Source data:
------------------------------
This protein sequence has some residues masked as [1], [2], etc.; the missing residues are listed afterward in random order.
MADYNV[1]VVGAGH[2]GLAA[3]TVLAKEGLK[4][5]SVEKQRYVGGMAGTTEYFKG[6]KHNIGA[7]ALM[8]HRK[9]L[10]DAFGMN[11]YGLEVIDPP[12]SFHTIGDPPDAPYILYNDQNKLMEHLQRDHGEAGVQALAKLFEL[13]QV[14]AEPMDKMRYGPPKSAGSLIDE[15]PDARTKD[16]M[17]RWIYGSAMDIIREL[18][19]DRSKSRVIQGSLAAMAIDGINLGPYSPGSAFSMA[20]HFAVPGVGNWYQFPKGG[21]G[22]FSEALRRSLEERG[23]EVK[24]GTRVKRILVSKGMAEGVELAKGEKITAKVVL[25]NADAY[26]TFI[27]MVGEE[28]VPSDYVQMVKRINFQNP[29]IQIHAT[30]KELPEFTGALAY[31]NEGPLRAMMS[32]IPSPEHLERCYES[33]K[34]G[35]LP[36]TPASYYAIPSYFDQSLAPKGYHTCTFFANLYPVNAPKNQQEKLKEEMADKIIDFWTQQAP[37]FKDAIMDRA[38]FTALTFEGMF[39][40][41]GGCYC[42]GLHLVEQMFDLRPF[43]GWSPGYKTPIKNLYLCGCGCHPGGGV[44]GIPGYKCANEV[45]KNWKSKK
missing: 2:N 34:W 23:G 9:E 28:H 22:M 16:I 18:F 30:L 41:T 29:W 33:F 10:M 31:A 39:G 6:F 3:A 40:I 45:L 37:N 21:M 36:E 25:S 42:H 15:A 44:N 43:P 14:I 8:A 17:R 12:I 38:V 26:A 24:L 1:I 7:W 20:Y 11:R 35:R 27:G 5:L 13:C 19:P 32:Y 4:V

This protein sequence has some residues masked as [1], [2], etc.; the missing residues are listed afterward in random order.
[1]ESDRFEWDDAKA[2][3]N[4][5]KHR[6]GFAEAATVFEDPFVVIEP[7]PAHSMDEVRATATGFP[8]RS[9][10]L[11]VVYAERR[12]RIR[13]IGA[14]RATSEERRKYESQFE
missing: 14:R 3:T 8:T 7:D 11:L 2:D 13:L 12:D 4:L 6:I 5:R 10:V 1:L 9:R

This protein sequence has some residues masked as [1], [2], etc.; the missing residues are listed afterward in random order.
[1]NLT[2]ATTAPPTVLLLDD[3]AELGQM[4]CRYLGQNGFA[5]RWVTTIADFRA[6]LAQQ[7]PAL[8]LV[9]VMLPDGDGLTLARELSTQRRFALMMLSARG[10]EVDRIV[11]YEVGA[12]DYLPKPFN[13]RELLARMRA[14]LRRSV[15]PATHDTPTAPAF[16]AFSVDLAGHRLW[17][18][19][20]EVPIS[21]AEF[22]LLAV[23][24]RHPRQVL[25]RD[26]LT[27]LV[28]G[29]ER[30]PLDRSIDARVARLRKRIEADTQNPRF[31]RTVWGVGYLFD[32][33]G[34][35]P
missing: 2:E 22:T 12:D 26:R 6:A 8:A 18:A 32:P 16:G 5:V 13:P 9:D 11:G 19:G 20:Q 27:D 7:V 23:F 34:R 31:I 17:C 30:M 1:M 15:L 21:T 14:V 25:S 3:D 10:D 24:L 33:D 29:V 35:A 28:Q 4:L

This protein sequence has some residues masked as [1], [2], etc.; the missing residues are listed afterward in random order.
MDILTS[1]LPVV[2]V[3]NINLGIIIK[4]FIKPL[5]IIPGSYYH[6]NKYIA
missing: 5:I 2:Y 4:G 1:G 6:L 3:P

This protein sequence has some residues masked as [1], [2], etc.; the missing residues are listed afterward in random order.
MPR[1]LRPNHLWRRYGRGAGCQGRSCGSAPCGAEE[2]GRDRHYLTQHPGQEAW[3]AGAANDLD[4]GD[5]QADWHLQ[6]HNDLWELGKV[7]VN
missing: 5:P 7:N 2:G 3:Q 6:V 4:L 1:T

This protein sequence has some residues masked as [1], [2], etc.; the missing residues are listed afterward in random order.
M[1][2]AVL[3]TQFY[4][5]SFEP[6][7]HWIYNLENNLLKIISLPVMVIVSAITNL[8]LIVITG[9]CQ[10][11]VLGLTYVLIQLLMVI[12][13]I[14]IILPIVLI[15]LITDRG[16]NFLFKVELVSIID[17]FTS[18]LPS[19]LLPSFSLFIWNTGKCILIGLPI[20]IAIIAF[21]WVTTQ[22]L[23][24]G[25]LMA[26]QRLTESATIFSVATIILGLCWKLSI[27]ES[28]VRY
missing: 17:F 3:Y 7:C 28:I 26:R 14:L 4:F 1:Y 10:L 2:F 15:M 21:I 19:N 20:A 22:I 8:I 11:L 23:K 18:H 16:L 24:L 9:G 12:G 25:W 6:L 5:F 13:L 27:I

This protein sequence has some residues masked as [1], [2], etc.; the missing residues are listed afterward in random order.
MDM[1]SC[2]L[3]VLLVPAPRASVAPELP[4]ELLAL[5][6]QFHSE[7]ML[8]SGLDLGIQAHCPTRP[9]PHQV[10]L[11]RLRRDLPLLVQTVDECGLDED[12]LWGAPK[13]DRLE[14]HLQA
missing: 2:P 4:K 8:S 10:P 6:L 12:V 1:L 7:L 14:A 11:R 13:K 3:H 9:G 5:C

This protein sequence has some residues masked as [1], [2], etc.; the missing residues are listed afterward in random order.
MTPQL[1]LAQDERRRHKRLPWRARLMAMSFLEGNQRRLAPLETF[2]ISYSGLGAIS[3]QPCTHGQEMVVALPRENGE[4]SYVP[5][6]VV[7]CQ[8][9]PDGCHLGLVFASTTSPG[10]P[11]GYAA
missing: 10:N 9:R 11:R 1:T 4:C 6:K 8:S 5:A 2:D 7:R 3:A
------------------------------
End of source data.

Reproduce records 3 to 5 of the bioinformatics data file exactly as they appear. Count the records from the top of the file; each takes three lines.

This protein sequence has some residues masked as [1], [2], etc.; the missing residues are listed afterward in random order.
[1]NLT[2]ATTAPPTVLLLDD[3]AELGQM[4]CRYLGQNGFA[5]RWVTTIADFRA[6]LAQQ[7]PAL[8]LV[9]VMLPDGDGLTLARELSTQRRFALMMLSARG[10]EVDRIV[11]YEVGA[12]DYLPKPFN[13]RELLARMRA[14]LRRSV[15]PATHDTPTAPAF[16]AFSVDLAGHRLW[17][18][19][20]EVPIS[21]AEF[22]LLAV[23][24]RHPRQVL[25]RD[26]LT[27]LV[28]G[29]ER[30]PLDRSIDARVARLRKRIEADTQNPRF[31]RTVWGVGYLFD[32][33]G[34][35]P
missing: 2:E 22:T 12:D 26:R 6:A 8:A 18:A 32:P 16:G 5:V 13:P 9:D 11:G 19:G 20:Q 27:D 7:V 23:F 34:R 31:I 17:C 30:M 1:M 15:L 21:T 14:V 25:S 3:D 10:D 24:L 33:D 29:V 35:A 28:Q 4:L

This protein sequence has some residues masked as [1], [2], etc.; the missing residues are listed afterward in random order.
MDILTS[1]LPVV[2]V[3]NINLGIIIK[4]FIKPL[5]IIPGSYYH[6]NKYIA
missing: 5:I 2:Y 4:G 1:G 6:L 3:P

This protein sequence has some residues masked as [1], [2], etc.; the missing residues are listed afterward in random order.
MPR[1]LRPNHLWRRYGRGAGCQGRSCGSAPCGAEE[2]GRDRHYLTQHPGQEAW[3]AGAANDLD[4]GD[5]QADWHLQ[6]HNDLWELGKV[7]VN
missing: 5:P 7:N 2:G 3:Q 6:V 4:L 1:T